Review of the hardback: 'Rethinking Revolutions is a wide-ranging and stimulating collection of papers that do much to cause us not only to look at frequently-touted aspects of antiquity with fresh eyes, but to re-examine how the narratives of the past have been constructed by later ages, including our own. ... Readers of this book will have their critical faculties sharpened and become privy to a number of new ways of thinking about ancient Greek culture and about what we and other have made of it. Talk of Greek revolution(s) may never be the same again.' POLIS: The Journal of the Society for Greek Political Thought
Review of the hardback: 'The volume provides some interesting insights on the history of classical scholarship and serves as a useful reminder of the extent to which contemporary issues and the history of interpretation shape our understanding of the past.' Classics Ireland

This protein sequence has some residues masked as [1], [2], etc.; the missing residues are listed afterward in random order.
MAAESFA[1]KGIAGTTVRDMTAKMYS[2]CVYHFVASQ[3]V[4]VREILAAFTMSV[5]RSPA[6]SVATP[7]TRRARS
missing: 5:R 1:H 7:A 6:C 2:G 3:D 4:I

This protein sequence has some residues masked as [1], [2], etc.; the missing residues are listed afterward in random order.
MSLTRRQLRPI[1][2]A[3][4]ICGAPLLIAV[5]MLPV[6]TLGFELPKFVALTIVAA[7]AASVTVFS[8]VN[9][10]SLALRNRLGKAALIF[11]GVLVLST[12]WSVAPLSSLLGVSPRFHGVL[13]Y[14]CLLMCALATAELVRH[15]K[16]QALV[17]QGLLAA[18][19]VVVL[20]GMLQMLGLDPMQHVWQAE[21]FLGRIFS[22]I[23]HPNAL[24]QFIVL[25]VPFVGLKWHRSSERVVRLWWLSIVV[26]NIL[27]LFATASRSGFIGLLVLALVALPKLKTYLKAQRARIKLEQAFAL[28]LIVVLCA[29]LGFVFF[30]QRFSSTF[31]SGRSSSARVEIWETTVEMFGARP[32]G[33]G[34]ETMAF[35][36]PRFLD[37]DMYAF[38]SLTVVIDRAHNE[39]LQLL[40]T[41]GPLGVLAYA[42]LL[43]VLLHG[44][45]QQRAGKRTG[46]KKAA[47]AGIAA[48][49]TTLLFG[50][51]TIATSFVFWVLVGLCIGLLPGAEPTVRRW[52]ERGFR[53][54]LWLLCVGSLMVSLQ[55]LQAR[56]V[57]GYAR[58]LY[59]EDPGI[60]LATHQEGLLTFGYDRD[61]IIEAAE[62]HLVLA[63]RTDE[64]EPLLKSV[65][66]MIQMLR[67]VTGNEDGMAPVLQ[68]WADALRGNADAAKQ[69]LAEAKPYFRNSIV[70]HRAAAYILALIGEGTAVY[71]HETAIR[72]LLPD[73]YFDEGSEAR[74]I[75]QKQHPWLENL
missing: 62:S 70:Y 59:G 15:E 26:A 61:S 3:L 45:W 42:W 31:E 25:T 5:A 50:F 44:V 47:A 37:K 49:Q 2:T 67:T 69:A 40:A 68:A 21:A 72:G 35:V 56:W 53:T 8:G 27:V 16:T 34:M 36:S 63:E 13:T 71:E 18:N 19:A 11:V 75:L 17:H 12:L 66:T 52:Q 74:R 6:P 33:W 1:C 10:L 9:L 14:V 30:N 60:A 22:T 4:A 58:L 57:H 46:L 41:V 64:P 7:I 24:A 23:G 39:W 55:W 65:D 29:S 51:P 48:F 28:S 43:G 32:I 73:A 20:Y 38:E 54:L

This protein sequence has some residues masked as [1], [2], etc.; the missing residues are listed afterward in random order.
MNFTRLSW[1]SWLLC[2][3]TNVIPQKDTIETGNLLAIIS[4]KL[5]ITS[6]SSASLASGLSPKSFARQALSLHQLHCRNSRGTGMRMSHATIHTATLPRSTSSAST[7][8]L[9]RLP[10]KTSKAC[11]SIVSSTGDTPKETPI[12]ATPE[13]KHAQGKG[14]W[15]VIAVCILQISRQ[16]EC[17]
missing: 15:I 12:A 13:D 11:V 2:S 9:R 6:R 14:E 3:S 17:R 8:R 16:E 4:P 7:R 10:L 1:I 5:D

Fifth- and fourth-century Greece has been held to be the period and place in which civilization as the West knows it developed, with revolutionary developments in politics, art, literature, philosophy, medicine, and music. This book asks whether these claims are well based and what is at stake in making them.